Biomechanics has come a long way during the past few decades, on trend with the exponential growth of CPUs and electronics, in general. Articulated limbs or artificial optic units are just a few of today's options that individuals with various impairments and disabilities can use to make their lives closer to normal. Limitations exist of course, but they're only imposed by technology which is constantly growing at an exponential rate.
Deus Ex: Human Revolution is the most exiting video game to come out in a long time, impressing through gameplay, graphics and story line. The setting of Deus Ex is that of a 2027 dystopian Earth where the world is dominated by corporations and humans are addicted to cyborg components and upgrades provided by them. The cyborgs in the video game Deus Ex, half-human/half machine, are capable of extraordinary things once with they're new found biomechanical upgrades. But how far are we today from Deus Ex's extraordinary cyborg concepts?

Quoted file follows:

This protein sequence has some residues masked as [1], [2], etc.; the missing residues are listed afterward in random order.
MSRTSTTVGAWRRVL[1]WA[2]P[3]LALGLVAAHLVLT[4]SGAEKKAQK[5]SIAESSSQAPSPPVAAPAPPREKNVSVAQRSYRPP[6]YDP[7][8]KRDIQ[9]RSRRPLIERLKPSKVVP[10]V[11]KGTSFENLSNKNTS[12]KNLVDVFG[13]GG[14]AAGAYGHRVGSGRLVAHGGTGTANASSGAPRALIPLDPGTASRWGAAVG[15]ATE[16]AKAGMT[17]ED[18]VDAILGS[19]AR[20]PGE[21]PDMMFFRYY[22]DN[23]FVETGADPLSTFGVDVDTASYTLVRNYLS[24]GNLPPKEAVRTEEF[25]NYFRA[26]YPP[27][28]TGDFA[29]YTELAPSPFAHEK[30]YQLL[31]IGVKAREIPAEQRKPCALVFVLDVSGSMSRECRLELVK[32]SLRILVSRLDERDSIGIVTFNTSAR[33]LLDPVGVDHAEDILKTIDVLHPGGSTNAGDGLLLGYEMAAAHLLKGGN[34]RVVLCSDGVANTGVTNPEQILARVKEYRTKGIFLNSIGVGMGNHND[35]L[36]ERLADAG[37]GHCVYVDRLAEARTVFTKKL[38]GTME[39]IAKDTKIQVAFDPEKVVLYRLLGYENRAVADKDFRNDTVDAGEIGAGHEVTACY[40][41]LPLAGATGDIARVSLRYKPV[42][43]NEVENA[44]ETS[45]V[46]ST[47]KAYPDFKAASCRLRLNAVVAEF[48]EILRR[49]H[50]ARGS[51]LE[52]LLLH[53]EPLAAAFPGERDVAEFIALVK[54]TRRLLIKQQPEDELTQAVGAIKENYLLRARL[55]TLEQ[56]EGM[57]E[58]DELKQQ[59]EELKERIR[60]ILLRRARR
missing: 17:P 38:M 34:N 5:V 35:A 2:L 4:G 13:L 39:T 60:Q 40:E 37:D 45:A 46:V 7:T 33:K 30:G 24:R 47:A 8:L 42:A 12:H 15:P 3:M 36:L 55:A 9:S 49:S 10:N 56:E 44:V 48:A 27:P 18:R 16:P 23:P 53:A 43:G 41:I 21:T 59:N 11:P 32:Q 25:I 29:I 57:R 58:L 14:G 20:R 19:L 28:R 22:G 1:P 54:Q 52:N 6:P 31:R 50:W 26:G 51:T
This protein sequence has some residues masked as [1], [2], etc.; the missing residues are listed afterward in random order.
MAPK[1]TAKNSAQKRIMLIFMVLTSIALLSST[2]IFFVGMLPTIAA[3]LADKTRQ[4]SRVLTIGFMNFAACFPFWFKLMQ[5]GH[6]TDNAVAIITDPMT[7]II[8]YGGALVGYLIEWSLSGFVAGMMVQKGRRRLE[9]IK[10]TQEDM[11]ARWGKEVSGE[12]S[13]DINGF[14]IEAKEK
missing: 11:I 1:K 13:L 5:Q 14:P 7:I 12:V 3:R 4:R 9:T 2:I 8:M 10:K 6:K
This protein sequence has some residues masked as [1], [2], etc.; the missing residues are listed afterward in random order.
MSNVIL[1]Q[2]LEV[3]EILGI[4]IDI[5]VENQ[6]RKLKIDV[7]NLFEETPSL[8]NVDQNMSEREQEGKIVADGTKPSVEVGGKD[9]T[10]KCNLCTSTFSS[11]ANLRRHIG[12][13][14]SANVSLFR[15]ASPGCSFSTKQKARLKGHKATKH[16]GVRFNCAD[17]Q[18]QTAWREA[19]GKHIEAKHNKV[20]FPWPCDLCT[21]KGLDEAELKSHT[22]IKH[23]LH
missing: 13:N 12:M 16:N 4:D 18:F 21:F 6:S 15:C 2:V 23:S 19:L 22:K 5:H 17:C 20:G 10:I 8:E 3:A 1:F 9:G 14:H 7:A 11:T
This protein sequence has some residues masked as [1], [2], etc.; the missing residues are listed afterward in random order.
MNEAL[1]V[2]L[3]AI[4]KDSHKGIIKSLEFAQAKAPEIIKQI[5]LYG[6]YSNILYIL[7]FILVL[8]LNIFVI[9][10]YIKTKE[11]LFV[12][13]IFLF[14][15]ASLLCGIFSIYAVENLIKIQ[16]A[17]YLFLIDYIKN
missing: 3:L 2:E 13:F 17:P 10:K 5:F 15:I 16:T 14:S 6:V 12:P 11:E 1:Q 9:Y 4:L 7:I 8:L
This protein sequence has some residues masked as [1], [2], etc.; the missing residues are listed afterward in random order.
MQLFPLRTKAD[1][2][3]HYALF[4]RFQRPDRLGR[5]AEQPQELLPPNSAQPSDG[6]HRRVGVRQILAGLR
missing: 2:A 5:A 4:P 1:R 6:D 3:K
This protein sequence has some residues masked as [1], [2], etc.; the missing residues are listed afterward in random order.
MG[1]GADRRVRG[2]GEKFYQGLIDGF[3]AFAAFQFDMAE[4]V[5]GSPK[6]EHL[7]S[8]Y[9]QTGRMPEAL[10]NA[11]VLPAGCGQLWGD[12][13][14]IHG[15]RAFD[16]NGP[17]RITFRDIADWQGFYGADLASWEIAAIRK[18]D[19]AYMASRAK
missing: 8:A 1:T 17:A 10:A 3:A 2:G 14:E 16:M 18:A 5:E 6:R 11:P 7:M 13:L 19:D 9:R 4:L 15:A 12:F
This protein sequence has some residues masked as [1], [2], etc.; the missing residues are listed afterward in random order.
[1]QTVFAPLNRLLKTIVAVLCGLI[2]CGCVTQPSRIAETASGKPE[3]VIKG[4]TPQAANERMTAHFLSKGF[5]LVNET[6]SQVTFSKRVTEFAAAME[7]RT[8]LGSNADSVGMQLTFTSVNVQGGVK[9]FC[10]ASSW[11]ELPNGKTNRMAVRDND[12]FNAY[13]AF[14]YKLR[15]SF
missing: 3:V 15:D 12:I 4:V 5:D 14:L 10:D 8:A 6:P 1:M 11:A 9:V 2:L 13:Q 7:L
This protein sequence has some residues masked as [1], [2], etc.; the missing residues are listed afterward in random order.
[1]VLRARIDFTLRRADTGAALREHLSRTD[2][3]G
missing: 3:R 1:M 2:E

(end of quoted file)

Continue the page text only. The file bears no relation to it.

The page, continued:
I'm pretty sure some of you will be extremely surprised by the level of technology and capabilities cybernetic modifications is at in present day. Rob Spence, a present day cyborg and filmmaker known as the Eyeborg, worked with Square Enix to shoot an incredible documentary which references today's fast paced cyborg industry.
Left without an eye after a dreadful shotgun accident, Spence now has a biomechanical eye implant made. In the documentary, Spence, the perfect host, speaks to other extremely interesting persons who've had various modifications. As scientists and engineers work to bring these mechanical modifications to replace the natural missing part, whether it's a leg, arm, eye, whatever, the temptation to actually bring enhancements and improvements is there. When confronted with the possibility of upgrading your current physical and even intellectual abilities via cybernetic implants, a lot of people might be compelled to opt for them.
The premise is there for a real Deus Ex world in the future, hopefully without the downfalls. Spence explores all these exiting concepts in his documentary, Deus Ex: The Eyeborg Documentary, which can be viewed in its entirety right below. This is recommended viewing.